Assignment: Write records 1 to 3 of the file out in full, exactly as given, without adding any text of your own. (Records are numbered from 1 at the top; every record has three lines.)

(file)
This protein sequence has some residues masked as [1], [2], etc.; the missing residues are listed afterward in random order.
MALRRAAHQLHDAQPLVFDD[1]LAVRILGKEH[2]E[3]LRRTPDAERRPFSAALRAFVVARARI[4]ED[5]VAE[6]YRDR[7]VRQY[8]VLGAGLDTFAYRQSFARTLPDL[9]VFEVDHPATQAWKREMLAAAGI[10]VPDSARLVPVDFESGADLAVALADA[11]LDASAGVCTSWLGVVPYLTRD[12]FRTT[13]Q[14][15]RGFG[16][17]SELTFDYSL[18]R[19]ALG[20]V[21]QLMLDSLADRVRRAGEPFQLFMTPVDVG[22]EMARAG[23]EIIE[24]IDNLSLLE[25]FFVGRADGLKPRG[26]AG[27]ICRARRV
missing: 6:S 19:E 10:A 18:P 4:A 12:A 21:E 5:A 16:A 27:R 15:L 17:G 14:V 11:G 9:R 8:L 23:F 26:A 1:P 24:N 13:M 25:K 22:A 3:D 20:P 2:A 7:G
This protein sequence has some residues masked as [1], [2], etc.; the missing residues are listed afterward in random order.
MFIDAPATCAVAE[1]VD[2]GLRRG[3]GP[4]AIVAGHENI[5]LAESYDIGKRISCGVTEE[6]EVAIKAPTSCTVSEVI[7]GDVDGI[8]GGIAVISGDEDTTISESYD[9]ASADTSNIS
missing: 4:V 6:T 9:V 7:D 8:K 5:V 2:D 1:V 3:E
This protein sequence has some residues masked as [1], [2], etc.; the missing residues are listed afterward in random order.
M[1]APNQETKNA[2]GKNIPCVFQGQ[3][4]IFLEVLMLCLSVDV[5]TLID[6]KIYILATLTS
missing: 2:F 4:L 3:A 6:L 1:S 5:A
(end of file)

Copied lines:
This protein sequence has some residues masked as [1], [2], etc.; the missing residues are listed afterward in random order.
MALRRAAHQLHDAQPLVFDD[1]LAVRILGKEH[2]E[3]LRRTPDAERRPFSAALRAFVVARARI[4]ED[5]VAE[6]YRDR[7]VRQY[8]VLGAGLDTFAYRQSFARTLPDL[9]VFEVDHPATQAWKREMLAAAGI[10]VPDSARLVPVDFESGADLAVALADA[11]LDASAGVCTSWLGVVPYLTRD[12]FRTT[13]Q[14][15]RGFG[16][17]SELTFDYSL[18]R[19]ALG[20]V[21]QLMLDSLADRVRRAGEPFQLFMTPVDVG[22]EMARAG[23]EIIE[24]IDNLSLLE[25]FFVGRADGLKPRG[26]AG[27]ICRARRV
missing: 6:S 19:E 10:A 18:P 4:A 12:A 21:E 5:A 16:A 27:R 15:L 17:G 14:V 11:G 9:R 8:L 23:F 26:A 1:P 24:N 13:M 25:K 22:A 3:D 20:P 2:A 7:G
This protein sequence has some residues masked as [1], [2], etc.; the missing residues are listed afterward in random order.
MFIDAPATCAVAE[1]VD[2]GLRRG[3]GP[4]AIVAGHENI[5]LAESYDIGKRISCGVTEE[6]EVAIKAPTSCTVSEVI[7]GDVDGI[8]GGIAVISGDEDTTISESYD[9]ASADTSNIS
missing: 4:V 6:T 9:V 7:D 8:K 5:V 2:D 1:V 3:E
This protein sequence has some residues masked as [1], [2], etc.; the missing residues are listed afterward in random order.
M[1]APNQETKNA[2]GKNIPCVFQGQ[3][4]IFLEVLMLCLSVDV[5]TLID[6]KIYILATLTS
missing: 2:F 4:L 3:A 6:L 1:S 5:A